Monday, November 25, 2013 5:19PM - 5:32PM |
L22.00009: Turbulent fountains as a model for mixing at a density interface Nigel Kaye, William Martin III Numerical results are presented for the change in flow rate in a round turbulent fountain as it rises and falls. The theoretical models of Bloomfield and Kerr (2000) are used to examine the entrainment across a density interface due to the impingement of an axisymmetric turbulent shear flow such as a plume or jet. The numerical results indicate that there are two mixing regimes, a low Froude number (weak fountain) regime in which the entrainment coefficient scales approximately on $\alpha \sim Fr^2$ and a high Froude number (forced fountain) regime in which the entrainment coefficient scales like $\alpha \sim Fr$. This is in contrast to the experimental parameterization of Kumagai (1984) which had the entrainment coefficient as $\alpha \sim Fr^3$ for low Froude numbers and $\alpha$ approaching a constant in the limit of high $Fr$. The numerical results are compared to a broad range of experimental measurements in the literature. The sensitivity of the calculated entrainment coefficients to the internal body force model and entrainment assumption is also examined. The results are discussed in relation to models for mixing efficiency in stratified flows. [Preview Abstract] |
Monday, November 25, 2013 5:32PM - 5:45PM |
L22.00010: Experimental variable-density mixing statistics Sergiy Gerashchenko, Katherine Prestridge Velocity and density statistics are studied experimentally for variable density mixing of a heavy fluid jet into air coflow at two Atwood numbers. The effect of buoyancy is found to be important for most turbulent quantities measured. The high At jet with larger Reynolds number shows reduced lateral spreading compared to the low At jet of smaller Reynolds number. Some universal features of variable density mixing are elucidated from PDFs of density and density gradients. The low Atwood number PDFs show fast and uniform mixing. High Atwood number PDFs of density have skewness toward the larger densities, indicating reduced rate of mixing of pure heavy fluid due to its inertia. This skewness is related to strong local compression events that can lead to enhanced molecular mixing. Turbulent kinetic energy decreases with distance from the jet for low Atwood number but increases for high Atwood number due to flow acceleration and generation of extra shear and turbulence. This is clearly a buoyancy-mediated effect. Statistical characteristics of mixing such as Favre-averaged Reynolds stress and its anisotropy, turbulent mass flux velocity, density-specific volume correlation, density power spectra are also examined in the near and far field from the jet. [Preview Abstract] |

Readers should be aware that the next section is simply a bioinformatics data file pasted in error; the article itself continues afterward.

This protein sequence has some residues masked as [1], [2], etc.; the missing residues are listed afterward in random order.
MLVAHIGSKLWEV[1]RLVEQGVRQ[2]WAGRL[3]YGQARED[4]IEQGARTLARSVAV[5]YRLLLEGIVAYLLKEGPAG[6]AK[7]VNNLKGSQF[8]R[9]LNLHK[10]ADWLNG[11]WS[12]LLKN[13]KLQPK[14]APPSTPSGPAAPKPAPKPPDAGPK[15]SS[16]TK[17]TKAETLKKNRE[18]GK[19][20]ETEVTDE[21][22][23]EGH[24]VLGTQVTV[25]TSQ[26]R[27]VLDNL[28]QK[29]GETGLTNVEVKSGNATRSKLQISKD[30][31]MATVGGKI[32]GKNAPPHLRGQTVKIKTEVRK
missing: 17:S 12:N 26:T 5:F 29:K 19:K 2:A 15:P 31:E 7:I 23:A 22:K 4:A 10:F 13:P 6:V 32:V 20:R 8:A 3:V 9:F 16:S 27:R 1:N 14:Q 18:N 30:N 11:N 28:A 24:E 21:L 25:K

Monday, November 25, 2013 5:45PM - 5:58PM |
L22.00011: Experiments on the fragmentation of a buoyant liquid volume in another liquid Maylis Landeau, Renaud Deguen, Peter Olson Buoyancy-driven fragmentation of one liquid in another immiscible liquid was a common process during the formation of the terrestrial planets. Another example of this phenomenon is the sudden release of petroleum into the ocean during the Deepwater Horizon disaster. In this study, we present experiments on the instability and fragmentation of volumes of heavier liquid released into lighter immiscible liquids. We characterize the different fragmentation regimes in parameter space. We find that, at low and intermediate Weber numbers (measuring the importance of inertia versus surface tension forces), the fragmentation regime mainly results from a competition between the growth of Rayleigh-Taylor instabilities and the roll-up of a vortex ring. At high Weber numbers, a turbulent fragmentation regime is found, and the large-scale flow behaves as a turbulent vortex ring or a turbulent thermal. An integral model based on the entrainment assumption, and adapted to buoyant vortex rings with initial momentum, is consistent with our experimental data. This indicates that the concept of turbulent entrainment is valid for non-dispersed immiscible fluids at large Weber and Reynolds numbers. [Preview Abstract] |
Follow Us |
Engage
Become an APS Member |
My APS
Renew Membership |
Information for |
About APSThe American Physical Society (APS) is a non-profit membership organization working to advance the knowledge of physics. |
© 2022 American Physical Society
| All rights reserved | Terms of Use
| Contact Us
Headquarters
1 Physics Ellipse, College Park, MD 20740-3844
(301) 209-3200
Editorial Office
1 Research Road, Ridge, NY 11961-2701
(631) 591-4000
Office of Public Affairs
529 14th St NW, Suite 1050, Washington, D.C. 20045-2001
(202) 662-8700